2. [...] I had read Well Preserved’s take on preserving strawberries this way.  But frankly and surely (Hi Frank!  Hi Shirley!), I didn’t understand how to get the berries to their gel point without cooking them down to mush.  I was also tired from making jam all day, so I followed another (easier) recipe, the idea for which I got here. [...]

  3. [...] Nancy has good instructions for canning whole or sliced berries in a simple syrup; the same goes for washed, stemmed, pitted cherries. For more cherry preserving ideas from the [...]

  4. hm…. I would think that it might have the same storage potential as vacuum packing…maybe. IF that were the case, under refrigeration you might get the staying power of 2 weeks instead of the regular 3 to 6 days just as is.

    Blueberries freeze beautifully. Another alternative for longer storage would be dehydration. There are loads of solar dehydrator plans out there.

    Some people can their berries as pie filling, if that is where they will end up anyway.

  5. What happens if you pack blueberries in a jar, fill the voids with clean, cold, spring water, and put the caps on under water in order to avoid any oxygen staying in the jar?

    Would it keep? Would it need to remain refrigerated in order to stay preserved? Anyone ever try this?

  6. [...] Nancy has good instructions for canning whole or sliced berries in a simple syrup and also for canning strawberry lemonade. For more strawberry preserving ideas from the Ball Jar [...]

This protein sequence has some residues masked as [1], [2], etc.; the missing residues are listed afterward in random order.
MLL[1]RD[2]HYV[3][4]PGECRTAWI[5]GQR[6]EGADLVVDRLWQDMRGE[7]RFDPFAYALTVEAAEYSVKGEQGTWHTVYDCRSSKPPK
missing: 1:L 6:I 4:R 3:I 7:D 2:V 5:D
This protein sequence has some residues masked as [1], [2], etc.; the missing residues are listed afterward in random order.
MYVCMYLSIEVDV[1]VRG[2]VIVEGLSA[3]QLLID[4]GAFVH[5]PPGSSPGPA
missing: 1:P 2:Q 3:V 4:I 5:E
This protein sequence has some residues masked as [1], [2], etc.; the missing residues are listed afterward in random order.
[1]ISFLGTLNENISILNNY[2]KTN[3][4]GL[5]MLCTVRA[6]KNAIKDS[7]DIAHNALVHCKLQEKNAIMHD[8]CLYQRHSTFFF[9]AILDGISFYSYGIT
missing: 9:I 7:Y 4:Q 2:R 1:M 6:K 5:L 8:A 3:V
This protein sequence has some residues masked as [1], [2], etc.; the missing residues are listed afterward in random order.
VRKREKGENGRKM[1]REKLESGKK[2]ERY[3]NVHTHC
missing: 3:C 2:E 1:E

7. Thanks a lot, Nan, for saying that. I’m glad I’m not getting on your nerves, I was hoping that I wouldn’t. I just LOVE your blog. LOVE LOVE LOVE LOVE LOVE it. I’m all about getting back to “our roots” so to speak, but I don’t know how it’s done, usually. So, you are like my connection. And I just love your blog (& you) to pieces. So, have some fudge, girl. ;) By the way, I think I may try the raw pack with the mulberries too, but I’m still going to probably “tweak” the jam/jelly first. Actually, it tastes great it’s just REALLY thick like it could use some juice or something. But it is actually quite good anyway. Maybe I’ll do the exact thing next time except maybe not cook quite as long… since I didn’t have the “sheeting” phenomenon going on (with no liquid to really drip), I just had to guess. I actually am beginning to think that maybe mulberries have a plethora of pectin? I’m not worried about it, though. It’s fun to experiment (and my daughter loves it on her peanut butter sandwich) so what else is there in life? ;)

  8. Watch out for the poparotzi. ;-)
    Without your questions, this little blog, I think, would have died a while ago. I do love question, comments, correction and criticisms, but so few people leave comments. So the squeakiest wheel, gets all the good info.
    I’m sure readers are somehow confounded by what I write, but they just never let me hear about it. No muffins and lemonade for them. hmph.
    Keep those questions coming. You rock!
    Oh yeah, let me know how you like the raw pack idea, if you try it.

  9. sounds like a great idea! thanks, nan! (btw, i’m beginning to feel like a celebrity around here!) ;)